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Joe Blanco

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Joe Blanco is a retired police officer from the Greensboro Police Department (North Carolina).  After retiring from the Greensboro Police Department, he became a Security Operations Manager for the Department of Homeland Security.  He is the author of three books for law enforcement and other emergency services personnel on Spanish: Survival Street Spanish for Police Officers; Survival Street Spanish for EMS/Fire Personnel; and, Survival Street Spanish for 911 Telecommunications.

According to the book description of Joe Blanco's Survival Street Spanish for 911 Telecommunicators, “Everything a 911 Telecommunicator will need to work incoming Spanish only calls. Quickly acknowledge which service is needed and why. If you can read English you'll be able to work with this book. This is probably one of the best resources on the market.”

According to the book description of Joe Blanco's Survival Street Spanish for EMS/Fire Personnel, “This book is designed to assist the EMS/Fire First Responder in determining the specifics and urgency of calls requiring medical service to the Latino community. Through lessons concerning basic concepts, job-related responsibilities (medical terms, ambulance reports, transport forms, etc.), and Latino family, dialect, and gang information, Survival Street Spanish for EMS/Fire First Responder prepares the emergency medical technician for every call scenario. Throughout the United States -- encompassing all of the minute variations of the Spanish language -- this manual is a vital tool in improving Spanish communications.”

According to the book description of Joe Blanco's Survival Street Spanish for Police Officers, “This book is designed to assist the police officer in serving the needs of the Latino community. Through lessons concerning basic concepts, job-related responsibilities (interrogations, arrests, traffic stops etc.), and Latino family, danger expressions, and gang information, Survival Street Spanish for Police Officers prepares the police officer for every call scenario. Throughout the United States -- encompassing all of the minute variations of the Spanish language -- this manual is a vital tool in improving Spanish relations with local police. In addition to usual police duties, this book also concentrates on officer safety.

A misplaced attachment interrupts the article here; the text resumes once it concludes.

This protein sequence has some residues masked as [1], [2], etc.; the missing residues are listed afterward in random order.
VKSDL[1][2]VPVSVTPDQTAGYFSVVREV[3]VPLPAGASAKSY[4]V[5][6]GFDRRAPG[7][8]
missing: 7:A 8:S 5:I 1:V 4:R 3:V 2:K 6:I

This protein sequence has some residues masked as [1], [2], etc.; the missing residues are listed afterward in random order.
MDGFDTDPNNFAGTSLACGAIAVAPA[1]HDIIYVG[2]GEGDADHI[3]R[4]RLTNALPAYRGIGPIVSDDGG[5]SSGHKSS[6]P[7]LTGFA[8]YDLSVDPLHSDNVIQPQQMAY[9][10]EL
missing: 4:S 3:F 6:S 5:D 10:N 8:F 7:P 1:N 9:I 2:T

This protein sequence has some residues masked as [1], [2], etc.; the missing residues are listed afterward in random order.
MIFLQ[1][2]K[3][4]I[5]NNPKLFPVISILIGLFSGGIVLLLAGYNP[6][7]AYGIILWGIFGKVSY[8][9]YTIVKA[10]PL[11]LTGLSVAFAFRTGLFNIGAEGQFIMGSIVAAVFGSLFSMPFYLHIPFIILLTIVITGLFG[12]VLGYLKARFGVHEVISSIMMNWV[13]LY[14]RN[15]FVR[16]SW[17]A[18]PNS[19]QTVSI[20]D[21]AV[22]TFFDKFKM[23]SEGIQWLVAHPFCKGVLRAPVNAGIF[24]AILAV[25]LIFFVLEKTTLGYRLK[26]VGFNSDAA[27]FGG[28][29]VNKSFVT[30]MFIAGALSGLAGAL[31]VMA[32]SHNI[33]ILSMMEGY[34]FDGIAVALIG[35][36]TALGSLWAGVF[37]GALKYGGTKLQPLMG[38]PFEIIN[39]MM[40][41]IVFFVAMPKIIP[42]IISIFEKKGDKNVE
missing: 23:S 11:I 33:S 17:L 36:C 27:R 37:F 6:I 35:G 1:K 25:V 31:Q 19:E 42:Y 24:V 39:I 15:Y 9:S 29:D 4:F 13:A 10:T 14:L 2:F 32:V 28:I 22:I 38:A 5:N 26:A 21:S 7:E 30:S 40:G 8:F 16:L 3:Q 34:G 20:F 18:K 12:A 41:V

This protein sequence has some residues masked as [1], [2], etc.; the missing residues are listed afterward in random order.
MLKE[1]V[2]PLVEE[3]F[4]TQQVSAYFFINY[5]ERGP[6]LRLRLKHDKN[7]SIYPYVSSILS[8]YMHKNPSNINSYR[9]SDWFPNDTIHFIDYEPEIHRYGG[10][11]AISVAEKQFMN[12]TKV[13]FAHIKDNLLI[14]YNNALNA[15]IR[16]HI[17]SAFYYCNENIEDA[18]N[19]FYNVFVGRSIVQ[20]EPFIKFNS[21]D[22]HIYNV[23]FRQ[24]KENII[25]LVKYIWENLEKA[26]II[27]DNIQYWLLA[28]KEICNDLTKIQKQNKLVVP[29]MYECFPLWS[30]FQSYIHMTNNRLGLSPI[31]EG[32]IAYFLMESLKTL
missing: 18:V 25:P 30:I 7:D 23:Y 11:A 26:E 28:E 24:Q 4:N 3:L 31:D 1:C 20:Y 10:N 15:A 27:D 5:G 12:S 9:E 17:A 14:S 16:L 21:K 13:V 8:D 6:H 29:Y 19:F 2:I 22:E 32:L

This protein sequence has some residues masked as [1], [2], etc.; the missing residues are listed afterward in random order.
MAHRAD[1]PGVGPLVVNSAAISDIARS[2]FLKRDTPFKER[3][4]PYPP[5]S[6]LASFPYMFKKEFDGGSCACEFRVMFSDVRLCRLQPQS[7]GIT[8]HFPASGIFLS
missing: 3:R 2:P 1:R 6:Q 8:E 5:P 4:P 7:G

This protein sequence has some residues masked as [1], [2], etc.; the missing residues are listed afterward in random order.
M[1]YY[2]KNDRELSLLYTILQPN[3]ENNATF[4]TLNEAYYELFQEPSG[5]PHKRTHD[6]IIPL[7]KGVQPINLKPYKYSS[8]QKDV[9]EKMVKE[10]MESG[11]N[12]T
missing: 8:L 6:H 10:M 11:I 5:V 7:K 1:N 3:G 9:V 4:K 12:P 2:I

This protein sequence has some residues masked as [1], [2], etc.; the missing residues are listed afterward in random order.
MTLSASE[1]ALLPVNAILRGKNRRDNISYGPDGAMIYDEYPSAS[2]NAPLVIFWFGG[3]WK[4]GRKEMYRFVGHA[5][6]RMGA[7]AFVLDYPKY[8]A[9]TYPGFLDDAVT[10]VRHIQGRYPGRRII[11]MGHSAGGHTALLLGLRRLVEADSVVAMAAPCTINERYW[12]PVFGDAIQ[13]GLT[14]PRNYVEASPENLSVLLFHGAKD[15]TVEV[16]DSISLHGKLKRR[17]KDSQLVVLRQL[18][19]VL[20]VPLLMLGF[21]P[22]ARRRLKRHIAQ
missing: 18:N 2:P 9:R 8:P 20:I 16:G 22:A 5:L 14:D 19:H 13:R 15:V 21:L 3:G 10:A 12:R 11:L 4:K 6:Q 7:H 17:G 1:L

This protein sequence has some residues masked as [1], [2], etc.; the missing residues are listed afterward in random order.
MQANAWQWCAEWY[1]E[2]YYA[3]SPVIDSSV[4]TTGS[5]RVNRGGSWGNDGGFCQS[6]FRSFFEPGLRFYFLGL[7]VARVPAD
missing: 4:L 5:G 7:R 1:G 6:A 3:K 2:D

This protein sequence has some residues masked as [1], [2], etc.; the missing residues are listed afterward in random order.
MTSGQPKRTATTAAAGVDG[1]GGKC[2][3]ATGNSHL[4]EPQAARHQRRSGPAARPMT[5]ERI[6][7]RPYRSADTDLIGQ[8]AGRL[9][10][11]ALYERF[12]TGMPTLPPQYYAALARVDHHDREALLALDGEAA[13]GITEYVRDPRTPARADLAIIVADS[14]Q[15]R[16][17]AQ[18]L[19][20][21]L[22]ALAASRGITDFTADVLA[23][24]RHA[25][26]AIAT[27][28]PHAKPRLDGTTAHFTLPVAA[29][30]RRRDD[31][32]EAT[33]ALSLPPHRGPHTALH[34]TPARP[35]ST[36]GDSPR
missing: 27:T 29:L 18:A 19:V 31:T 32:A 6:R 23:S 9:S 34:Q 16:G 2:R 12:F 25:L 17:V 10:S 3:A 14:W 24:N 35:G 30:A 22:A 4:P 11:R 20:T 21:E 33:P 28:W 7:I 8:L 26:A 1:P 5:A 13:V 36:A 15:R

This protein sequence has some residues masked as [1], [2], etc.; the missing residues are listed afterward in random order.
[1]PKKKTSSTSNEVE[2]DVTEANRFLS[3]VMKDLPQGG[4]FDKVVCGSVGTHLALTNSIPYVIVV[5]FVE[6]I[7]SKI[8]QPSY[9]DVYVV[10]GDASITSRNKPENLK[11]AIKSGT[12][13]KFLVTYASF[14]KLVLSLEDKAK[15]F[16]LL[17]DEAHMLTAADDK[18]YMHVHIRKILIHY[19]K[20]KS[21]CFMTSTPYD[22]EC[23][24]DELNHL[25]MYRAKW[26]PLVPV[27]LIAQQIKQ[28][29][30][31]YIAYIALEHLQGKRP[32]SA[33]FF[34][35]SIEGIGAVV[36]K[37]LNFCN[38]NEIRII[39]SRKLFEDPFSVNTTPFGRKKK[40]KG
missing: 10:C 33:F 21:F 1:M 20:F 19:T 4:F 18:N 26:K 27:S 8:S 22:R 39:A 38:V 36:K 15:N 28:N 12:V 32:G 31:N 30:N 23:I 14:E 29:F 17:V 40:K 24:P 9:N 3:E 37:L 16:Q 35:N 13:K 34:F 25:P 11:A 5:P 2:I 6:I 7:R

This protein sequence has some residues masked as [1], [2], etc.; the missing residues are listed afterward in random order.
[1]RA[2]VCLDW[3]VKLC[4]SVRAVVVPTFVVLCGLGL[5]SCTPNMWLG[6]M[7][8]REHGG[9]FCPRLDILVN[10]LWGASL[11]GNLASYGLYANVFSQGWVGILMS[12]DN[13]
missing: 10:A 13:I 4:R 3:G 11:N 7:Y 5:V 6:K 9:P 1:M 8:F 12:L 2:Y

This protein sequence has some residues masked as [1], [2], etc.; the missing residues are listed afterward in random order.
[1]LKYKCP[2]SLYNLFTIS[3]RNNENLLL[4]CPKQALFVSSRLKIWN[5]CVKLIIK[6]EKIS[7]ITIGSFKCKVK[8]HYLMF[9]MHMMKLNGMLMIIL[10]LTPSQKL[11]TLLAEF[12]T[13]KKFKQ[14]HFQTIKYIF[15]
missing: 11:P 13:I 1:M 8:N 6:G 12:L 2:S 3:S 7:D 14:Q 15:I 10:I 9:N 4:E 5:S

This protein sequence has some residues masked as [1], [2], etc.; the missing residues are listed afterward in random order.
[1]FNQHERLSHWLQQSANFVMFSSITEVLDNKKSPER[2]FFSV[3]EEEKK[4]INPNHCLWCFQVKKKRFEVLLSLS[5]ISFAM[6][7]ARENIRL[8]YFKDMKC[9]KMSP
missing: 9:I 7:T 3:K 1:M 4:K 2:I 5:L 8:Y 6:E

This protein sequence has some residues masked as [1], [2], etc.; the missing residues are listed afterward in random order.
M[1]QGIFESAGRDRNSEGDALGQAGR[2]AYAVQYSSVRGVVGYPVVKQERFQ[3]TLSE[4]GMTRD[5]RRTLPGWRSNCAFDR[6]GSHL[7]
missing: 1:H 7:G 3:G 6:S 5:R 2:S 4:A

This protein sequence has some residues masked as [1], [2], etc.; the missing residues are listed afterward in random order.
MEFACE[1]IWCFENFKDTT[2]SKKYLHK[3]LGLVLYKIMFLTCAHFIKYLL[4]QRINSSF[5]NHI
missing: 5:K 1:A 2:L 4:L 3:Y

One reader of Joe Blanco's Survival Street Spanish for Police Officers said, “This is the second book that I have gotten from Joe. As an officer in NC, I have attended one of his classes. Folks, he is the BEST Spanish instructor that I have EVER had and I will take more of his classes and recommend him to anyone. I learned more Spanish from him in a 5 day class than I did in 3 years worth in High School. I have ordered a second book from him to replace the one that I wore out. This is the most excellent book that you can buy. This is what this book has folks... danger words/expressions, felony traffic stops, misd traffic stops, DWI processing, intake processing, and God only knows how much more. It is worth it.”


Joe Blanco's Survival Street Spanish for Police Officers (Spanish Edition)
Joe Blanco  More Info
Joe Blanco's Survival Street Spanish for EMS/Fire Personnel
Joe Blanco  More Info
Joe Blanco's Survival Street Spanish for 911 Telecommunicators
Joe Blanco  More Info

About the Greensboro Police Department

Although the Greensboro Police Department did not actually come into existence as an officially sanctioned governmental agency until 1889, its roots extend back for several prior decades.

 

Guilford County was settled during the mid-1700s by German, Scotch-Irish, and Quaker immigrants. In 1771, Governor Ingram officially established Guilford County, and Guilford Courthouse was named as the county seat in 1774. By 1781, this small village had a population of several hundred residents.

 

In 1807, the North Carolina State Legislature authorized the creation of the town of Greensborough. The following year, the city was formally established on a 42-acre site, and in 1809 it became the county seat.

 

In 1810, the General Assembly passed a legislative charter for the town of Greensborough which set forth its first set of town regulations. Six men were appointed as Commissioners of Police and were charged with preserving law and order in and for the town. These commissioners continued to be appointed for the next 14 years.

 

In 1824, Greensborough became a self-governing town. It was placed under the charge of five Town Commissioners, one of whom was the Town Constable. Five years later, in 1829, the Town Commissioners appointed the first "Public Officer," a position which was the forerunner of the modern police officer. Thirty-one year old John McClintock Logan received the appointment. His duties also included being the town's Tax Collector.

 

At the time of his appointment, Officer Logan policed a town about one-quarter of a mile square, with a population of 369 citizens. Employed on a part-time basis, he was charged with enforcing nine regulatory town ordinances for which he received an annual salary of fifteen dollars.

 

Source:

greensboro-nc.gov/Departments

/Police/AboutUs/History/

 

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